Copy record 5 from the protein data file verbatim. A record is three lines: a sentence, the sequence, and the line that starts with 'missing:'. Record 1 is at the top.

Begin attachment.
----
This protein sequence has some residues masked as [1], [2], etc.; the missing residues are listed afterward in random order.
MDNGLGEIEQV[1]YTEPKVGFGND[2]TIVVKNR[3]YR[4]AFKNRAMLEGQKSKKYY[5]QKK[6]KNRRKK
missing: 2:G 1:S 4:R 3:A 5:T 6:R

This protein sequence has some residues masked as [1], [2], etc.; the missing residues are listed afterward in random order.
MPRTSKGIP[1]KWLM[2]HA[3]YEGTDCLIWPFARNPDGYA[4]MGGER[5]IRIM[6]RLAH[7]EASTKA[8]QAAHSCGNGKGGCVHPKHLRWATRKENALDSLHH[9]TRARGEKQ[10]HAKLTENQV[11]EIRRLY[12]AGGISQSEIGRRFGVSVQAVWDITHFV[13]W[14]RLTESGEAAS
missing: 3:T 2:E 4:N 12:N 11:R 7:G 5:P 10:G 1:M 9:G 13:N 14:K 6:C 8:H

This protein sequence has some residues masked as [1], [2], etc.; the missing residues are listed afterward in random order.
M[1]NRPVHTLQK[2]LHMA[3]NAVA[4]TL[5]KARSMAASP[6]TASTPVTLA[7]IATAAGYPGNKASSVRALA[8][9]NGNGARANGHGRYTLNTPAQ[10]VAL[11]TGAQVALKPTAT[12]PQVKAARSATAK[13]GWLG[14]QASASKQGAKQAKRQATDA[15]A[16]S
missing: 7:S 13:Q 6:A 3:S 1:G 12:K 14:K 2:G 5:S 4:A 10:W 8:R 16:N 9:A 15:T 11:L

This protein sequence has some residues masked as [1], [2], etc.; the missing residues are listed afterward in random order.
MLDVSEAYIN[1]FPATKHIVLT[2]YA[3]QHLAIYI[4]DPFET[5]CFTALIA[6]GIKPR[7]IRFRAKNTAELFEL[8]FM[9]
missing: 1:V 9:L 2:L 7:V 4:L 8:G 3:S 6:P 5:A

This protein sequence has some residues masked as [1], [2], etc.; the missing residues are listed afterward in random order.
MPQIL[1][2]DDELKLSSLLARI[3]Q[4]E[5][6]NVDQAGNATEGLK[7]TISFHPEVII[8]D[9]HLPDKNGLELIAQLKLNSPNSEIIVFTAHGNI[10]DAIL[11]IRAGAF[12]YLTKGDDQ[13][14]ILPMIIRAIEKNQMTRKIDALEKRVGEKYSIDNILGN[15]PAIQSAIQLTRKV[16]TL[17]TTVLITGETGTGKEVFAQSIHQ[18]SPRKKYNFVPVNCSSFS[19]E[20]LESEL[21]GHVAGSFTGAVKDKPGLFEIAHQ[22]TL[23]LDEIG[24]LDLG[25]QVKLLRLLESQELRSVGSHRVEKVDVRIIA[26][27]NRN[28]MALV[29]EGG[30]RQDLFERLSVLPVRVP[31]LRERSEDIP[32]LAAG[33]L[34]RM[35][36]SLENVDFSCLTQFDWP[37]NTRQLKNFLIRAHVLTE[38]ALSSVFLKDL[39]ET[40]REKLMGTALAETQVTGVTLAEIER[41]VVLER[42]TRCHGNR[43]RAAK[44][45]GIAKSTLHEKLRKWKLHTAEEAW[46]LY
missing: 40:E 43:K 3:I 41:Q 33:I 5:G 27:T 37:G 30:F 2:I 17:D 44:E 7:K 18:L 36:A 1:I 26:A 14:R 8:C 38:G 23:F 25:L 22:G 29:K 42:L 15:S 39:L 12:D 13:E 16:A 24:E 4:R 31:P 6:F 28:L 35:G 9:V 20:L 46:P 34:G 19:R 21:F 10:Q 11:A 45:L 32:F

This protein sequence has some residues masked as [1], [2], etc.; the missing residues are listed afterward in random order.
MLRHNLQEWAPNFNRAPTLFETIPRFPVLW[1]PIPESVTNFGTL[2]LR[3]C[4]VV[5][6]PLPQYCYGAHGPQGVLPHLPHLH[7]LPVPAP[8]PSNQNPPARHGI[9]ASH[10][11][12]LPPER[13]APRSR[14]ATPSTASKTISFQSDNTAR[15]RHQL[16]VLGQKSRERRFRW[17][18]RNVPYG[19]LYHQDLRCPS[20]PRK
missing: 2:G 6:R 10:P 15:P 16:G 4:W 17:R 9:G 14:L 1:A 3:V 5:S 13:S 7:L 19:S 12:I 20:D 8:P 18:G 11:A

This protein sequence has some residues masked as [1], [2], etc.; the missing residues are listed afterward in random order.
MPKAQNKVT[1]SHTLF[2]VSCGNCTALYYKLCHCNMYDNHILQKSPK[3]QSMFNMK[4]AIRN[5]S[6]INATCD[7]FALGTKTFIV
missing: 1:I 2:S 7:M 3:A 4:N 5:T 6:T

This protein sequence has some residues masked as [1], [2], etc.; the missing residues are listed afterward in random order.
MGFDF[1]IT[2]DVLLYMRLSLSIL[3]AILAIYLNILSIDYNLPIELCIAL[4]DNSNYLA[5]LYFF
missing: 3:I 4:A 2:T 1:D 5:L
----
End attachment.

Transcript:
This protein sequence has some residues masked as [1], [2], etc.; the missing residues are listed afterward in random order.
MPQIL[1][2]DDELKLSSLLARI[3]Q[4]E[5][6]NVDQAGNATEGLK[7]TISFHPEVII[8]D[9]HLPDKNGLELIAQLKLNSPNSEIIVFTAHGNI[10]DAIL[11]IRAGAF[12]YLTKGDDQ[13][14]ILPMIIRAIEKNQMTRKIDALEKRVGEKYSIDNILGN[15]PAIQSAIQLTRKV[16]TL[17]TTVLITGETGTGKEVFAQSIHQ[18]SPRKKYNFVPVNCSSFS[19]E[20]LESEL[21]GHVAGSFTGAVKDKPGLFEIAHQ[22]TL[23]LDEIG[24]LDLG[25]QVKLLRLLESQELRSVGSHRVEKVDVRIIA[26][27]NRN[28]MALV[29]EGG[30]RQDLFERLSVLPVRVP[31]LRERSEDIP[32]LAAG[33]L[34]RM[35][36]SLENVDFSCLTQFDWP[37]NTRQLKNFLIRAHVLTE[38]ALSSVFLKDL[39]ET[40]REKLMGTALAETQVTGVTLAEIER[41]VVLER[42]TRCHGNR[43]RAAK[44][45]GIAKSTLHEKLRKWKLHTAEEAW[46]LY
missing: 40:E 43:K 3:I 41:Q 33:I 5:G 27:T 37:G 30:F 2:I 17:D 44:E 7:K 18:L 36:A 1:I 26:A 14:R 8:C 38:G 23:F 25:L 22:G 29:K 42:L 15:S 39:L 12:D 13:E 16:A 24:E 4:R 31:P 6:F 28:L 35:G 9:V 20:L 46:P 34:G 19:R 21:F 10:Q 11:A 45:L 32:F